When Jodi and Alan Katz of Marietta, Ga., began talking about plans for a bar mitzvah for their son, Zach, the idea of reading the Torah in front of 300 strangers wasn’t so appealing to him.
He wanted something different. So the couple took a page from the wedding planner’s book: They invited 35 relatives and friends to join them on a cruise to Cozumel in November for the traditional coming-of-age Jewish celebration.
“It was the best thing we ever did,” said Jodi Katz. “It took away that pressure and anxiety. I could see in his eyes he was happy.”
Hitting the road
Rather than spending $20,000 to $100,000 on bar and bat mitzvah parties, more families are taking their show on the road for a fraction of the cost, in pursuit of unique memories and less party planning.
They’re celebrating on Caribbean islands, in Spain and in Costa Rica. They’re booking ski vacations in Colorado and in Jackson Hole, Wyo., reserving dude ranches and Jewish summer camps in Vermont and trekking to Budapest, Montenegro and Kaifeng, China, the site of an ancient Jewish community.
“It’s definitely becoming more popular,” said Rob Eshman, editor of Jewishjournal.com, the largest Jewish news web site outside Israel.
For years, Americans traveled to Israel for b’nai mitzvahs, prompting a cottage industry offering packaged tours for those visitors. The same kind of “mini-industry” is now emerging for travel packages to other destinations, Eshman said.
Credit more mixed-faith marriages and the fact that more Jews are not affiliated with their local temples. Plus, families are scattered across the nation, so one bar mitzvah can become an instant family reunion.
“If you have family everywhere, you can have a bar mitzvah anywhere,” said Eshman.
Blending vacations and tradition
Ellen Paderson, owner of the BarmitzvahVacations.com, said some people also like the idea of wrapping a traditional custom into a family vacation.
Her Boston travel agency will plan 10 destination b’nai mitzvahs this year, up from just two events in 2007. For $500, she planned the Katz family's bar mitzvah, booking the airline tickets and cruise reservations for guests — who paid their own way. She also arranged for a Jewish cantor to perform the ceremony and the cocktail hour that followed. The whole trip cost about $10,000.
“It was perfect,” said Alan Katz. “People travel to bar mitzvahs anyway. Instead of just coming to Atlanta, we all got on a ship and went to Mexico.”
The new twist on an old Jewish custom doesn’t sit well with everyone. Author and Georgia-based Rabbi Jeffrey K. Salkin sees these so-called “elopements” as a big problem for Judaism because it removes the child from their local Jewish community — which he says is the glue that holds the religion together.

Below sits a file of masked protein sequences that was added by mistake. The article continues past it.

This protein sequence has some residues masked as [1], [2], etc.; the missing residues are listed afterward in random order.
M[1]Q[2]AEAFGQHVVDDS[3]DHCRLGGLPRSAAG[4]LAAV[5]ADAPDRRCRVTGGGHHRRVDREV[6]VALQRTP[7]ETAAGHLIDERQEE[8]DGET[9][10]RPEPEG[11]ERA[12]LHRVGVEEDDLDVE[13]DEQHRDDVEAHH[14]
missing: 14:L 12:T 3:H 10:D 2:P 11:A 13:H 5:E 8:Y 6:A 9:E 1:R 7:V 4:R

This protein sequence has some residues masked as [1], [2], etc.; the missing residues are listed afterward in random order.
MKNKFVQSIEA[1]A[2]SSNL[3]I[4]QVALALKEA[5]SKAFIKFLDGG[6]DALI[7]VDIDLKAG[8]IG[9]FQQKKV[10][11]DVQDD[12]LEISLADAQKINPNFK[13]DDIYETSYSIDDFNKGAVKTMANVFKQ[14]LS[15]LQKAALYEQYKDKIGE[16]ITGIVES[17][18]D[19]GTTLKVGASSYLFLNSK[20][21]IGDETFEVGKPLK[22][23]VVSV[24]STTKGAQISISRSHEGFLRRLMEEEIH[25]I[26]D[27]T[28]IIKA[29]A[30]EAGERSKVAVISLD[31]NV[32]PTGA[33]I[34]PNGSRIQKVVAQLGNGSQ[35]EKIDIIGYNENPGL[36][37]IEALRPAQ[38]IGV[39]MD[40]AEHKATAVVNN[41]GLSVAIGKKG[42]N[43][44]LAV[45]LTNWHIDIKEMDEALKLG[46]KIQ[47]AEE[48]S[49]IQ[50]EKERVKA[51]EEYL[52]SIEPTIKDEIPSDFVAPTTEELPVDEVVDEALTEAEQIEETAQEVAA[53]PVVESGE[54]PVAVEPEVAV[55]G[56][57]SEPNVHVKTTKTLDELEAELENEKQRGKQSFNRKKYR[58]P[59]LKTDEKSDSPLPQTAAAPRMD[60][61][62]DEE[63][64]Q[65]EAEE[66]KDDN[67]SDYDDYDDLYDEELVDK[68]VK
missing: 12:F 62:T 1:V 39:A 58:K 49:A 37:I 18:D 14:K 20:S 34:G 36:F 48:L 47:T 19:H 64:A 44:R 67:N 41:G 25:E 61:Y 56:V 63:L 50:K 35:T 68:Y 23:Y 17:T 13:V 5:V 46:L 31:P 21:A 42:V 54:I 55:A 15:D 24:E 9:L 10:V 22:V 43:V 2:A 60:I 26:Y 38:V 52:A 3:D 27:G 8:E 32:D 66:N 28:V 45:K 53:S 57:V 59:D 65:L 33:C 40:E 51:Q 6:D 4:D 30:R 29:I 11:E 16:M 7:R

“The beauty of the setting doesn’t come from the beach and sunset,” said Salkin, author of the book, “Putting God on the Guest List: How to Reclaim the Spiritual Meaning of Your Child’s Bar or Bat Mitzvah.” “It comes from knowing the people in the pews.”
But in a time of one-upsmanship for those celebrations, parents are looking for alternatives. Today’s bar mitzvahs may involve elaborate themes and party planners and may rival weddings in terms of planning and cost. Parents could pay $25,000 to $100,000 for a bat or bar mitzvah, hiring disc jockeys or live bands, caterers and florists.
In New York City, the bashes have become even more extravagant, hitting the $1 million mark. One recent party featured the guest of honor descending from the ceiling in a cat suit, others have had sword swallowers, theatrical lighting, and karaoke machines — even performances by the New York Knicks dancers, Jon Bon Jovi and Cirque du Soleil artists.
A lasting memory
“These kinds of events get to be completely out of control, and it dilutes the whole experience,” said Marti Fischer, a Weston, Conn., mother whose daughter, Katherine, decided to buck the trend. They held her bat mitzvah with 35 friends and family at Copper Mountain Ski Area in Colorado in 2007.
The party guests paid their own way to Colorado for the trip, but the Fischer family paid for several meals, the ceremony and activities like tubing on the slopes and a sleigh ride. Katherine and her parents recall fond memories of a “spiritual ski day” with Rabbi Jamie S. Korngold, in which they talked about Judaism on the chairlift.
“Rather than a one-day party, this gave me more of a memory,” said Katherine, who is now 15.
For her mother, the ski trip meant less stress, less hoopla and the ability to invite just the people closest to the family. “You have a week in a place where you can really focus on your family and your friends. You’re not running around talking to the caterer and florist,” she said.
Korngold’s nonprofit company — Adventure Rabbi based in Boulder, Colo.— focuses on teaching about God in nature. The group’s three rabbis have 40 b’nai students this year, up from just six in 2007. For $3,000 to $5,000, Adventure Rabbi teaches kids traditional lessons using Skype. They also organize the Colorado ceremonies, as well as hikes and horseback rides in Boulder and skiing at Copper Mountain for guests.
Next year, Adventure Rabbi will offer a two-week backpacking trip for a group of kids that will culminate in a group b’nai mitzvah in Boulder.
“People are trying to get away from big parties, and they want to focus on the spiritual rite of passage,” Korngold said.
That was the case for Amy Krauss, whose son, Sam Gordon, chose a Caribbean cruise for his December bar mitzvah. The 11 guests went island hopping, snorkeling and swimming, and on the ship they watched ice-skating shows and scaled rock-climbing walls. But they still felt a connection to the ceremony, the rabbi and the synagogue on St. Thomas, Krauss said.
“I don’t think a bar mitzvah has to be one-size-fits-all,” she said. “It’s all about making it a meaningful experience for the child.”
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